- It's usual to take indapamide once a day, in the morning.
- You can take indapamide with or without food.
- The most common side effect of indapamide is a skin rash.
- Indapamide is not usually recommended during pregnancy.
- Indapamide is also called by the brand names Natrilix, Indipam XL, Rawel XL, Tensaid XL and Alkapamid XL.
Indapamide can be taken by adults aged 18 and over.
Indapamide isn't suitable for some people. Tell your doctor if you:
- have had an allergic reaction to indapamide or any other medicine in the past
- are pregnant or breastfeeding
- have liver disease
- have kidney disease
- have low levels of calcium, potassium or sodium in your blood
- have gout
- have diabetes
- have an inflammatory condition called systemic lupus erythematosus
- have heart rhythm problems
- have underactive adrenal glands (Addison's disease)
- have a rare blood disease called porphyria
It's usual to take it once a day, in the morning.
Do not take indapamide too late in the day (after 4pm) or at night, otherwise you may have to wake up to go to the toilet.
How much will I take?
The usual dose to treat:
- heart failure is 2.5mg to 5mg once a day
- high blood pressure is 2.5mg once a day - but if you're taking slow-release indapamide, you'll take a lower dose of 1.5mg
If you have trouble swallowing pills, ask your pharmacist or doctor for advice. Do not crush or chew slow-release tablets, as this stops them from working properly.
How to take it
Swallow the tablets whole with a drink of water. You can take indapamide with or without food.
What if I forget to take it?
If you usually take your dose in the morning, take your forgotten dose as soon as you remember, unless it's after 4pm. In this case, skip the missed dose and take your next dose as usual.
Do not take a double dose to make up for a forgotten dose.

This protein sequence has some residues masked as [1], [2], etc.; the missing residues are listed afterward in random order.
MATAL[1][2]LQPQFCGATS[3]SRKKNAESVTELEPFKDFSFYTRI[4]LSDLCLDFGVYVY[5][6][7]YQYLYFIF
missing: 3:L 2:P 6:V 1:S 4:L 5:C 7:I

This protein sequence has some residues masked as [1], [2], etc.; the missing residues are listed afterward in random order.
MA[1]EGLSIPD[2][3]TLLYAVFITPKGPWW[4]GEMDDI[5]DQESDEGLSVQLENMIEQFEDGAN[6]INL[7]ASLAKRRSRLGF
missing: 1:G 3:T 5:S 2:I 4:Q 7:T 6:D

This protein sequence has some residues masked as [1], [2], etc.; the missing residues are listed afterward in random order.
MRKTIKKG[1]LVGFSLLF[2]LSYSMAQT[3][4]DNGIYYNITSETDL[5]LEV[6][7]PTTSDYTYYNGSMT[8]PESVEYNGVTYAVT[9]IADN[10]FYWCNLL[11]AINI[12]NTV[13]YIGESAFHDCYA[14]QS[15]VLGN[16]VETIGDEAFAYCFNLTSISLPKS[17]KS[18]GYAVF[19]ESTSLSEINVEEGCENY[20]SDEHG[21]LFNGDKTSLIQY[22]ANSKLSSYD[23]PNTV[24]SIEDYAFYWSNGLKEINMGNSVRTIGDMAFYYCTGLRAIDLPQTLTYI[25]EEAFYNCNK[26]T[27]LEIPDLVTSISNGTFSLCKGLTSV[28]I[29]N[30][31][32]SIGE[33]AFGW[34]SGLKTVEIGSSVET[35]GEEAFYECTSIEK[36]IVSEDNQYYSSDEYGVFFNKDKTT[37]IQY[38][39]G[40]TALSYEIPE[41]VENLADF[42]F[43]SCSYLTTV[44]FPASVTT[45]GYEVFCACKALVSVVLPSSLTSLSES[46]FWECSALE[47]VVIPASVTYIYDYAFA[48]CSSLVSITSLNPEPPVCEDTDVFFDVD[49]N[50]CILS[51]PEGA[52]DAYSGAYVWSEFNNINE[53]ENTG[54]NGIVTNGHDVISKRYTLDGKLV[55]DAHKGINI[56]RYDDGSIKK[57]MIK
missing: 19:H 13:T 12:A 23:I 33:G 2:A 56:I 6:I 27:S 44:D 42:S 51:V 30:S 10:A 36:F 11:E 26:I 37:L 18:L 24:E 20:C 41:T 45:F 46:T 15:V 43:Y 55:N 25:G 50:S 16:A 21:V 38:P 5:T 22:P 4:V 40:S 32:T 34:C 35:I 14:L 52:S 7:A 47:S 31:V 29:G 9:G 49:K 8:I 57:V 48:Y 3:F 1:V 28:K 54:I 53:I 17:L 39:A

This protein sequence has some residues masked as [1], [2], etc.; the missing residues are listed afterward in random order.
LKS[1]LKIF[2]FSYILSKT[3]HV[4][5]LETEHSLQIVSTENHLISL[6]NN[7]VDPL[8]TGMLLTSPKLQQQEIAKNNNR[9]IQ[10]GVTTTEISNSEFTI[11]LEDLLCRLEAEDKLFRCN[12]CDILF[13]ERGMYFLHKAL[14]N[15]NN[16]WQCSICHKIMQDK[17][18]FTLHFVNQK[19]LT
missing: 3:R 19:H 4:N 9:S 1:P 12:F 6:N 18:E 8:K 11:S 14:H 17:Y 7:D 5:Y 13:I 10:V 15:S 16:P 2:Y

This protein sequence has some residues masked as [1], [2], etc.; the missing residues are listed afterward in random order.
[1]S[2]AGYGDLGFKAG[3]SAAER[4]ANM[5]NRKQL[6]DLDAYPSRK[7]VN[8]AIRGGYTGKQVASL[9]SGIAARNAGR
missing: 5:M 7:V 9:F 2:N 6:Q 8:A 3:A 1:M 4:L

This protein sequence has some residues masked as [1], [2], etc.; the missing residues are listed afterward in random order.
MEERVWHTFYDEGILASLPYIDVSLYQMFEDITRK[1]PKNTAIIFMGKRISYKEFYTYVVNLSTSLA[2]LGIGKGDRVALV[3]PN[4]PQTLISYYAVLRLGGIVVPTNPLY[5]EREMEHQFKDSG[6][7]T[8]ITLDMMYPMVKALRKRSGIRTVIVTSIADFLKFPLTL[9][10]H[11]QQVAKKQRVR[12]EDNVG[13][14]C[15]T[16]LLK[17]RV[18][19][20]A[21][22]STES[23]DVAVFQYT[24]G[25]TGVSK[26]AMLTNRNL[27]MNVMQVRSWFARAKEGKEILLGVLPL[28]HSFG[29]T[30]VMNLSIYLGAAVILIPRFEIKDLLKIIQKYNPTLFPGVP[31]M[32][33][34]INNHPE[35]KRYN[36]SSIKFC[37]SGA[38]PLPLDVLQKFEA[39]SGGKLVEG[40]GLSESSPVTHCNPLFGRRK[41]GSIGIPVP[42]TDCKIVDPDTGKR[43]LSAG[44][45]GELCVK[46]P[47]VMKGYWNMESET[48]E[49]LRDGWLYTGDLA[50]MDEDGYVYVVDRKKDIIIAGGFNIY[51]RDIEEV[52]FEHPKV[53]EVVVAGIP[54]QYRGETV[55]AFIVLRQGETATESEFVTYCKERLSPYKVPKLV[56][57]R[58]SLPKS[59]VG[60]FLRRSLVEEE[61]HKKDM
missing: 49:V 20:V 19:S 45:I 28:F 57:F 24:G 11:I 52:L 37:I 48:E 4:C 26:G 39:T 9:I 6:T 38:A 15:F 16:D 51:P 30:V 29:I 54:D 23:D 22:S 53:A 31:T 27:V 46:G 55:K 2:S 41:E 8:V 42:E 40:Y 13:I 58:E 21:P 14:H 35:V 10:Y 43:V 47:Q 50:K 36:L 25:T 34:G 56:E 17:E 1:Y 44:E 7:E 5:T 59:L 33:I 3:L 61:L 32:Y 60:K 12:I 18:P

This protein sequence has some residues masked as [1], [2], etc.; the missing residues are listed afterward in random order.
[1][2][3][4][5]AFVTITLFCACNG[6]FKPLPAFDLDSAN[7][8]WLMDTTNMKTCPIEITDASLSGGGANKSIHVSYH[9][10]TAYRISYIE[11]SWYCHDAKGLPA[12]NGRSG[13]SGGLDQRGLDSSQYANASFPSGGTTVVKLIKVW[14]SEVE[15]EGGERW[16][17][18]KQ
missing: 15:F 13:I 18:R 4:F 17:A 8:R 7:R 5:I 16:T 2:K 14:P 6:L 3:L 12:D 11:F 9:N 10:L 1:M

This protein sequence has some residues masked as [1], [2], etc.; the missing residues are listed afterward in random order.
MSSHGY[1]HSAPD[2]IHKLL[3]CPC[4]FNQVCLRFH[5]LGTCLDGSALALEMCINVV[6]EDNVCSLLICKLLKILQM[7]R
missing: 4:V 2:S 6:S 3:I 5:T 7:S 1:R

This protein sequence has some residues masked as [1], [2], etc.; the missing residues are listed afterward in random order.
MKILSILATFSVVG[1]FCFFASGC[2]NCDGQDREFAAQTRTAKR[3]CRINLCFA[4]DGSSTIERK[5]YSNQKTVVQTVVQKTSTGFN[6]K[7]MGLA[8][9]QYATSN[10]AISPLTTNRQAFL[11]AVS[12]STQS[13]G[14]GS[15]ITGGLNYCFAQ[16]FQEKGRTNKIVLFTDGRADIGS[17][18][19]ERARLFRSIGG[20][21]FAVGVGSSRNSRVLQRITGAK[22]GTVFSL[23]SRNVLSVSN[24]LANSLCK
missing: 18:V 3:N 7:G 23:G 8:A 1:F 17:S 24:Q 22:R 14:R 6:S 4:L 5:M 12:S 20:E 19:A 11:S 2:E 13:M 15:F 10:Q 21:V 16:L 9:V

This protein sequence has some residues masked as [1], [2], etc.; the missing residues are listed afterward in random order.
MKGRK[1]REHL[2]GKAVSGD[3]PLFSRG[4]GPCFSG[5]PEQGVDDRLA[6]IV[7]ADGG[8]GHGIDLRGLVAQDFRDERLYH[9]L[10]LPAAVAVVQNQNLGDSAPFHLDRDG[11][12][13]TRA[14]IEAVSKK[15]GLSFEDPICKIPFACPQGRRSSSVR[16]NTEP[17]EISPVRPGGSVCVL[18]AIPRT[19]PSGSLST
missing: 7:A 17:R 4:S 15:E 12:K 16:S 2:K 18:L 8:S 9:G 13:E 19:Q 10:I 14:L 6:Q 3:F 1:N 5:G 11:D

If you often forget doses, it may help to set an alarm to remind you. You could also ask your pharmacist for advice on other ways to help you remember to take your medicines.
What if I take too much?
Accidentally taking an extra dose of indapamide is unlikely to harm you.
If you have accidentally taken too much, you may:
- feel sick (nausea) or be sick (vomit)
- feel very thirsty
- have diarrhoea
- feel faint, dizzy or weak
- feel sleepy
- have muscle cramps
If you take too much indapamide by accident, contact your doctor and have the packet with you.
In serious cases you can have fits (seizures) and may need emergency treatment in hospital.
Go to A&E straight away if you take too much indapamide and feel unwell
Do not drive yourself - get someone else to drive you or call for an ambulance.
Take the indapamide box, or the leaflet inside the packet, plus any remaining medicine with you.
Like all medicines, indapamide can cause side effects, although not everyone gets them. Side effects often get better as your body gets used to the medicine.
Common side effects
These common side effects of indapamide happen in more than 1 in 100 people. They include:
- peeing more than normal - most people need to pee a couple of times within a few hours of taking indapamide, and you may also lose a bit of weight as your body loses water
- mild skin rash
- feeling or being sick
- feeling dizzy or faint
Serious side effects
Serious side effects are rare and happen in less than 1 in 1,000 people.
Tell your doctor straight away if you get:
- a severe skin reaction including swelling, itching blistering and flu-like symptoms with a high temperature (38C and above)
- a severe stomach pain that develops suddenly, feeling or being sick, diarrhoea, indigestion, a high temperature, yellowing of your skin or the whites of your eyes and tenderness or swelling of your stomach - these could be signs of pancreatitis
- feeling or being sick, confusion, yellow skin or eyes, dark pee, pale poo, tiredness and loss of appetite - these could be signs of liver disease
Serious allergic reaction
In rare cases, indapamide may cause a serious allergic reaction (anaphylaxis).
Call 999 or go to A&E if:
- you get a skin rash that may include itchy, red, swollen, blistered or peeling skin
- you're wheezing
- you get tightness in the chest or throat
- you have trouble breathing or talking
- your mouth, face, lips, tongue or throat start swelling
You could be having a serious allergic reaction and may need immediate treatment in hospital.
These are not all the side effects of indapamide. For a full list, see the leaflet inside your medicine packet.
You can report any suspected side effect to the UK safety scheme.
What to do about:
- peeing more than normal - it's nothing to worry about but, if it's inconvenient for you, change the time you take indapamide to one that better suits you, provided it's no later than 4pm. If peeing a lot is still a problem for you, talk to your pharmacist or doctor.